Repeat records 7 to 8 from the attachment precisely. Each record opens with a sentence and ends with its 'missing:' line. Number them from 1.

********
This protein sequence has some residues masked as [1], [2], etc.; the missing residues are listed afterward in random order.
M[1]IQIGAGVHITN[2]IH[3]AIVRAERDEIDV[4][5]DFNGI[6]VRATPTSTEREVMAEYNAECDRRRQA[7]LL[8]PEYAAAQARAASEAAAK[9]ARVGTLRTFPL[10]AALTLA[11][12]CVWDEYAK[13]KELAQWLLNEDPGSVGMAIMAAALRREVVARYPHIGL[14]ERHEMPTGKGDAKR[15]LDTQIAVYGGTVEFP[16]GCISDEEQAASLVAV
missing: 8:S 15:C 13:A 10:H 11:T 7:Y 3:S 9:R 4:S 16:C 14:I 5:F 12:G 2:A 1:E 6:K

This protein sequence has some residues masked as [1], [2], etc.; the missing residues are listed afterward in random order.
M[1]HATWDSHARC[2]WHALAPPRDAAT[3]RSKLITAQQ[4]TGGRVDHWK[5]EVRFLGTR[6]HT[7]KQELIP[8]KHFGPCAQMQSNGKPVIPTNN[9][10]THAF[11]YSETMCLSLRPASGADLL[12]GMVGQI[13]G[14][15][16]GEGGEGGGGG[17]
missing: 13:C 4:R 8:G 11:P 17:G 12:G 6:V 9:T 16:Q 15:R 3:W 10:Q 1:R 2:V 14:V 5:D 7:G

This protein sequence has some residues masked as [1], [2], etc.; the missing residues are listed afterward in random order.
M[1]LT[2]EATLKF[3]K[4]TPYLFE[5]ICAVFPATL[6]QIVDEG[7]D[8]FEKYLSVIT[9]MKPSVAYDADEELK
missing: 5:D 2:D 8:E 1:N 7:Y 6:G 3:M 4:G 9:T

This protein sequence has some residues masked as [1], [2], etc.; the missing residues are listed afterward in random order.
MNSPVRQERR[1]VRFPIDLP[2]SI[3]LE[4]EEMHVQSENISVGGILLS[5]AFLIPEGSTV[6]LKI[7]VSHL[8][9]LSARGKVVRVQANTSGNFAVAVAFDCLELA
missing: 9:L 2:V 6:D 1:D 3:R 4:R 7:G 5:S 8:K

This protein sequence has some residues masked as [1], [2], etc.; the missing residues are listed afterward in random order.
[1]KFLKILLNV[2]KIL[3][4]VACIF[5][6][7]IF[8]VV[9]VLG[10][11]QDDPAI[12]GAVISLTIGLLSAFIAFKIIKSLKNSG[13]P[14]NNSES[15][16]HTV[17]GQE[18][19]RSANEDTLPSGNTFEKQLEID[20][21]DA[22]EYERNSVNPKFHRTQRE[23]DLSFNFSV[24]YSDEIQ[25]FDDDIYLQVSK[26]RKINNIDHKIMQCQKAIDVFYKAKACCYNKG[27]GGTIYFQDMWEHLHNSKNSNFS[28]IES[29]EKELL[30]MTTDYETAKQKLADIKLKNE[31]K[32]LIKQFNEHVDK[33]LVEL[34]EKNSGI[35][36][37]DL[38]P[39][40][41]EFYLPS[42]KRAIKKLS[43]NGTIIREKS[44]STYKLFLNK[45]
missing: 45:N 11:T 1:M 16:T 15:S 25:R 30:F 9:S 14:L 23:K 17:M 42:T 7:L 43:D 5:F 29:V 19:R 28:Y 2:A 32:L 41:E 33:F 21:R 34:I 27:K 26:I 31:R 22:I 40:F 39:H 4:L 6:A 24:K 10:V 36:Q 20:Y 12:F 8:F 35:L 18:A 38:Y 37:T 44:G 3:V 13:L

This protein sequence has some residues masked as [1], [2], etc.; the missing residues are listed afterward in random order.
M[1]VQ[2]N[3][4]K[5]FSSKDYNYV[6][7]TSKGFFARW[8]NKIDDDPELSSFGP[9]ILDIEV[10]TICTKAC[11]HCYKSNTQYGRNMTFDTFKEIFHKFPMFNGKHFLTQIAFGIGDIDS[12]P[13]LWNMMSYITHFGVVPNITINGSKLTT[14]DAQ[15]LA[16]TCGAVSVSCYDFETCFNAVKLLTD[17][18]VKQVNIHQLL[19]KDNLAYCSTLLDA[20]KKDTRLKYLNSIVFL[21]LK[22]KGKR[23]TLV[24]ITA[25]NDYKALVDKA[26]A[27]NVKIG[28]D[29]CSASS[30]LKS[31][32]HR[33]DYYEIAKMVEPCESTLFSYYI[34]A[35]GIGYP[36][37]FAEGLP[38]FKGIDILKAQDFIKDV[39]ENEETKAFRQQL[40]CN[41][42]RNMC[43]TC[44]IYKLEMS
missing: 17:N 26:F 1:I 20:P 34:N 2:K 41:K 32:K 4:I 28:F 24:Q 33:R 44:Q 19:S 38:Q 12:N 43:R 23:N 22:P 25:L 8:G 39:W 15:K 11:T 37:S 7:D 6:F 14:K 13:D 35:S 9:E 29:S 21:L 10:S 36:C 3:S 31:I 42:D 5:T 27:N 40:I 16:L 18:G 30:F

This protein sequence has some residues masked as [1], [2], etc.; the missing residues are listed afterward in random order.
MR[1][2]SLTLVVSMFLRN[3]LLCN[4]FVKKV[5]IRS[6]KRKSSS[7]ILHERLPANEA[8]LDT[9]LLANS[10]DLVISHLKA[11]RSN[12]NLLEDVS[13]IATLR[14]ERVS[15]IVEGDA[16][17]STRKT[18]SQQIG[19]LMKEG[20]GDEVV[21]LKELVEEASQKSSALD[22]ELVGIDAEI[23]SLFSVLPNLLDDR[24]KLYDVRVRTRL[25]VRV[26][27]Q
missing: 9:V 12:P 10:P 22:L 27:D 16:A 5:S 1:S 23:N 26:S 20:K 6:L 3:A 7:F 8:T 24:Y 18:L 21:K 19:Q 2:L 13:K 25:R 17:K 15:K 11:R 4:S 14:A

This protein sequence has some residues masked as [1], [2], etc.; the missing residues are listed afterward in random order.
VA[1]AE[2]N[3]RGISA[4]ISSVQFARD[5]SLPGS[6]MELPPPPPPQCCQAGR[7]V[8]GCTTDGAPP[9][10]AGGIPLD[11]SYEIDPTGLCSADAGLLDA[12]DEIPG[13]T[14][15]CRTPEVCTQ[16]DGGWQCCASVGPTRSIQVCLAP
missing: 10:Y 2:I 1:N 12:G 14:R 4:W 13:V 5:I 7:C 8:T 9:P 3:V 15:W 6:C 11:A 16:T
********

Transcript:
This protein sequence has some residues masked as [1], [2], etc.; the missing residues are listed afterward in random order.
MR[1][2]SLTLVVSMFLRN[3]LLCN[4]FVKKV[5]IRS[6]KRKSSS[7]ILHERLPANEA[8]LDT[9]LLANS[10]DLVISHLKA[11]RSN[12]NLLEDVS[13]IATLR[14]ERVS[15]IVEGDA[16][17]STRKT[18]SQQIG[19]LMKEG[20]GDEVV[21]LKELVEEASQKSSALD[22]ELVGIDAEI[23]SLFSVLPNLLDDR[24]KLYDVRVRTRL[25]VRV[26][27]Q
missing: 9:V 12:P 10:P 22:L 27:D 16:A 5:S 1:S 23:N 26:S 20:K 6:L 3:A 7:F 8:T 24:Y 18:L 21:K 19:Q 2:L 13:K 25:R 17:K 15:K 11:R 4:S 14:A

This protein sequence has some residues masked as [1], [2], etc.; the missing residues are listed afterward in random order.
VA[1]AE[2]N[3]RGISA[4]ISSVQFARD[5]SLPGS[6]MELPPPPPPQCCQAGR[7]V[8]GCTTDGAPP[9][10]AGGIPLD[11]SYEIDPTGLCSADAGLLDA[12]DEIPG[13]T[14][15]CRTPEVCTQ[16]DGGWQCCASVGPTRSIQVCLAP
missing: 10:Y 2:I 1:N 12:G 14:R 4:W 13:V 5:I 7:C 8:T 9:P 3:V 15:W 6:C 11:A 16:T